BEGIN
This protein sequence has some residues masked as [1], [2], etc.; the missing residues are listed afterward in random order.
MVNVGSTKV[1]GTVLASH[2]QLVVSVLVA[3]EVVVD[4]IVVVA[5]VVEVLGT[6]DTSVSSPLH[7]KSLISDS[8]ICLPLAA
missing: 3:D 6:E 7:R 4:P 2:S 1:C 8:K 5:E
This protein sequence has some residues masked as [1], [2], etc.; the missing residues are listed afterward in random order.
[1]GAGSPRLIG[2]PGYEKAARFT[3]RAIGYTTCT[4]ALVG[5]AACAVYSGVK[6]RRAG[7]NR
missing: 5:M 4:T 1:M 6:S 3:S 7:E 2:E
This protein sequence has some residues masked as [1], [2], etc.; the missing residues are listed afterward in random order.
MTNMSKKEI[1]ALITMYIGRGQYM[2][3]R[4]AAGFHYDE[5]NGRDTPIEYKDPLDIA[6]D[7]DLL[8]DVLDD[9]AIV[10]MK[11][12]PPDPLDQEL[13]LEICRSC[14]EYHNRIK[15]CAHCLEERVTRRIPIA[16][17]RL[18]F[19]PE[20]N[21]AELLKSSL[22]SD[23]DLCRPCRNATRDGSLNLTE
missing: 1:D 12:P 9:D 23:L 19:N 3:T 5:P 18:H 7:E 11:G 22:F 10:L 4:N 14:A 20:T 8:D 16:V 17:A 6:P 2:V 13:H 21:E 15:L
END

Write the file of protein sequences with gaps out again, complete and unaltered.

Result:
This protein sequence has some residues masked as [1], [2], etc.; the missing residues are listed afterward in random order.
MVNVGSTKV[1]GTVLASH[2]QLVVSVLVA[3]EVVVD[4]IVVVA[5]VVEVLGT[6]DTSVSSPLH[7]KSLISDS[8]ICLPLAA
missing: 3:D 6:E 7:R 4:P 2:S 1:C 8:K 5:E
This protein sequence has some residues masked as [1], [2], etc.; the missing residues are listed afterward in random order.
[1]GAGSPRLIG[2]PGYEKAARFT[3]RAIGYTTCT[4]ALVG[5]AACAVYSGVK[6]RRAG[7]NR
missing: 5:M 4:T 1:M 6:S 3:S 7:E 2:E
This protein sequence has some residues masked as [1], [2], etc.; the missing residues are listed afterward in random order.
MTNMSKKEI[1]ALITMYIGRGQYM[2][3]R[4]AAGFHYDE[5]NGRDTPIEYKDPLDIA[6]D[7]DLL[8]DVLDD[9]AIV[10]MK[11][12]PPDPLDQEL[13]LEICRSC[14]EYHNRIK[15]CAHCLEERVTRRIPIA[16][17]RL[18]F[19]PE[20]N[21]AELLKSSL[22]SD[23]DLCRPCRNATRDGSLNLTE
missing: 1:D 12:P 9:D 23:L 19:N 3:T 5:P 18:H 7:E 11:G 22:F 10:L 4:N 14:A 20:T 8:D 16:V 17:A 6:P 2:V 13:H 21:E 15:L